From the moment Brad Pitt appears on screen in “War Machine,” you can tell he’s throwing himself into playing another person, from how he walks and places his body’s center of gravity to changing his voice and altering his facial features.
But it’s the “you can tell” part that sinks the performance: Pitt has excelled in a variety of roles, but one of the unifying factors behind his best work is that he makes it seem effortless. In “War Machine,” however, it’s all effort, and he makes it impossible to look at him without seeing how hard he’s working.
Pitt’s lead performance is a big problem, but it’s far from the only one dogging this War on Terror satire, about Gen. Glen McMahon and his efforts to win the hearts and minds of the Afghan people while simultaneously waging war on them. Writer-director David Michôd (“Animal Kingdom”), adapting Michael Hastings’s book “The Operators,” slathers a thick layer of narration on the film, constantly telling us what’s happening and how we’re supposed to feel about it. There’s never an opportunity to consider what the movie is about because that narration is constantly telling you exactly what it’s about.
McMahon is sent to Afghanistan in 2009, as a new president attempts to wind down what’s been a costly, unsuccessful and unpopular war there. Surrounded by an entourage that includes everyone from a bellicose fellow general (Anthony Michael Hall) to a slick-talking PR specialist (Topher Grace) and McMahon’s detail-oriented “body man” (Emory Cohen, “Brooklyn”), McMahon attempts to get the various foreign powers who are aiding the U.S. to work together, even though each nation is cordoned off in their own private office.
The war is not going well — as the narration so helpfully points out, counter-insurgencies are hard to pull off, since the people they’re supposedly there to help are the same people who are exchanging fire with soldiers and trying to get them to leave the country. When President Obama announces that operations will wind down in 18 months, McMahon decides to double down and ask for more troops to capture the most inhospitable territories. Doing so means committing an end run around recalcitrant U.S. bureaucrats while also trying to get the support of Afghan president Hamid Karzai (a very funny Ben Kingsley), who’s more interested in watching Blu-rays than helping his people.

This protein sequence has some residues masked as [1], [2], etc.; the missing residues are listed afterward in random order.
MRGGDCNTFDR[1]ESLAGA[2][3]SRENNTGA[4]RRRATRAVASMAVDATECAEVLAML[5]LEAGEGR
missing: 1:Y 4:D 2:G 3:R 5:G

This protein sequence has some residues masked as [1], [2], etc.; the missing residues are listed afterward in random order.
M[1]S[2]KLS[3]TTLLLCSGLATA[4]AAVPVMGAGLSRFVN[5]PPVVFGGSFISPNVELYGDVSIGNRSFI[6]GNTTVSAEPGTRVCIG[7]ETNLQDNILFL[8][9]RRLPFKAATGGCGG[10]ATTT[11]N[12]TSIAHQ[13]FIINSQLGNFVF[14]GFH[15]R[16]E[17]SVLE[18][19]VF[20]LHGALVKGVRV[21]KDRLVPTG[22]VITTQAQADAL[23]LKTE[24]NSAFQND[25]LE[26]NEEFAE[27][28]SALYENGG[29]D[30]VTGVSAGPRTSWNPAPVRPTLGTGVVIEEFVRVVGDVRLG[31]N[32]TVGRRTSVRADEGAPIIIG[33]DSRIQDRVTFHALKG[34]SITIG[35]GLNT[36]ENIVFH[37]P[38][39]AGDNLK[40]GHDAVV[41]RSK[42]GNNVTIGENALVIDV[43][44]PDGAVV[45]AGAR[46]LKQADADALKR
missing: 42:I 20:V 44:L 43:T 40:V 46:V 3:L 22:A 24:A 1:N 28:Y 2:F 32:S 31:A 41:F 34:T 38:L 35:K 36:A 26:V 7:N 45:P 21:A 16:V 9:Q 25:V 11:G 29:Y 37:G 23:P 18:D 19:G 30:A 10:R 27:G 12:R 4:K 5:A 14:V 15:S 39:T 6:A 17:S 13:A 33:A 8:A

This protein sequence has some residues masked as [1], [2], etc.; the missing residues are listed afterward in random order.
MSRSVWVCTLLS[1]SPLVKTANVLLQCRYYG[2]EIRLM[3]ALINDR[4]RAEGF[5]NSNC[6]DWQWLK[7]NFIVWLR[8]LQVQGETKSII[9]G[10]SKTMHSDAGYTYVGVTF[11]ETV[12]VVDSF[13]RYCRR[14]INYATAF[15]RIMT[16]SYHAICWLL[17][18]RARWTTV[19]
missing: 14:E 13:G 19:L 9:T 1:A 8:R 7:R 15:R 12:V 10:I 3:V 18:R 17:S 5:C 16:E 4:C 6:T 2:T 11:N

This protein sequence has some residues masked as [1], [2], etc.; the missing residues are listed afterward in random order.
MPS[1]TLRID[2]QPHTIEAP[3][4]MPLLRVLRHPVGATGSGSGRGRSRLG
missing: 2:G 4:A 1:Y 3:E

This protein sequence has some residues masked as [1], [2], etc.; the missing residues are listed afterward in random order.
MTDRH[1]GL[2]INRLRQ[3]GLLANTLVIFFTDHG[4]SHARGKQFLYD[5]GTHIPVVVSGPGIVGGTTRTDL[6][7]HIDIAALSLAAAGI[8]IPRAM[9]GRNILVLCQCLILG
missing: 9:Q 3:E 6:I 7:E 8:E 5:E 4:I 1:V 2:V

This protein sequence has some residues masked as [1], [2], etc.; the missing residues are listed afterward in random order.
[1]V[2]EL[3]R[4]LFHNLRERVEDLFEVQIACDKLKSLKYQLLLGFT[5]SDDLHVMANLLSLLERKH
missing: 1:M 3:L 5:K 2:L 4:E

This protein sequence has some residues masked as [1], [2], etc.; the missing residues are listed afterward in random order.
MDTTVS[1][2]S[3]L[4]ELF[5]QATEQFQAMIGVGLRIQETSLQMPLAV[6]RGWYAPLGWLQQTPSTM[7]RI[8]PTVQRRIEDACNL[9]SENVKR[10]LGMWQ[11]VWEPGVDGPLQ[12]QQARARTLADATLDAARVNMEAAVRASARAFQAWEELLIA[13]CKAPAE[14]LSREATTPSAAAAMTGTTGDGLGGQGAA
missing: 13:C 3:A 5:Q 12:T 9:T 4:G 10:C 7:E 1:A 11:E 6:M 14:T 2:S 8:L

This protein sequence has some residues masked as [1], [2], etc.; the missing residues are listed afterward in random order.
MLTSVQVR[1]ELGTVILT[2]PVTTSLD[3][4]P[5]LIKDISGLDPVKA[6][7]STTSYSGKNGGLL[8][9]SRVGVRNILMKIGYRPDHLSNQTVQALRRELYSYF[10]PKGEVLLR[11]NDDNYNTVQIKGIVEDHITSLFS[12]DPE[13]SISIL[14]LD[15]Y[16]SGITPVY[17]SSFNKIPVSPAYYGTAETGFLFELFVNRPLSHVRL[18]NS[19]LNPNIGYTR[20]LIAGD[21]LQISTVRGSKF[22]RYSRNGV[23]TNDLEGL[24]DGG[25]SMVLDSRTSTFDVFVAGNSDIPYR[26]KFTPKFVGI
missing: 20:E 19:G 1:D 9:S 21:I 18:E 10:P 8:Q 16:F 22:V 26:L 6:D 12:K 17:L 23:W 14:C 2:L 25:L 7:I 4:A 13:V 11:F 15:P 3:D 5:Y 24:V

McMahon’s best-laid plans ultimately collide with an up-close-and-personal profile in Rolling Stone magazine by Sean Cullen (Scoot McNairy, who’s also doing all that narrating) that will change his career forever. But “War Machine” never quite connects the dots between McMahon’s bellicose belief in counter-insurgency and his downfall from that magazine piece; the two notions exist side-by-side without ever feeling particularly connected, and the result is a lack of dramatic tension or impact.
(Ultimately, we’re left with the message that you should never get drunk in front of a reporter, which has nothing to do with the hubris of digging into a failing military operation.)
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Michôd and his casting directors have packed the film with notable performers, even though there aren’t enough good scenes to go around. As a result, some of them (Kingsley, Tilda Swinton, Meg Tilly, Alan Ruck, Lakeith Stanfield) are given a moment of genuine emotional impact or at least comedy, while others (Hall, Grace, McNairy, Aymen Hamdouchi, Griffin Dunne, Will Poulter) are mostly, through no fault of their own, along for the ride.
What’s most dispiriting about “War Machine” is that you can sense the satire it wants to be — and could have been — but never becomes. Whenever a subtle dig might be made about the bluster of American foreign policy or the military’s inability to acknowledge a quagmire, along comes McNairy’s voice to circle and underline the idea. Or there’s a shot of a jogging Pitt, whose gym-shorts elastic immediately below the rib cage is wearing him, and not vice versa. Or both.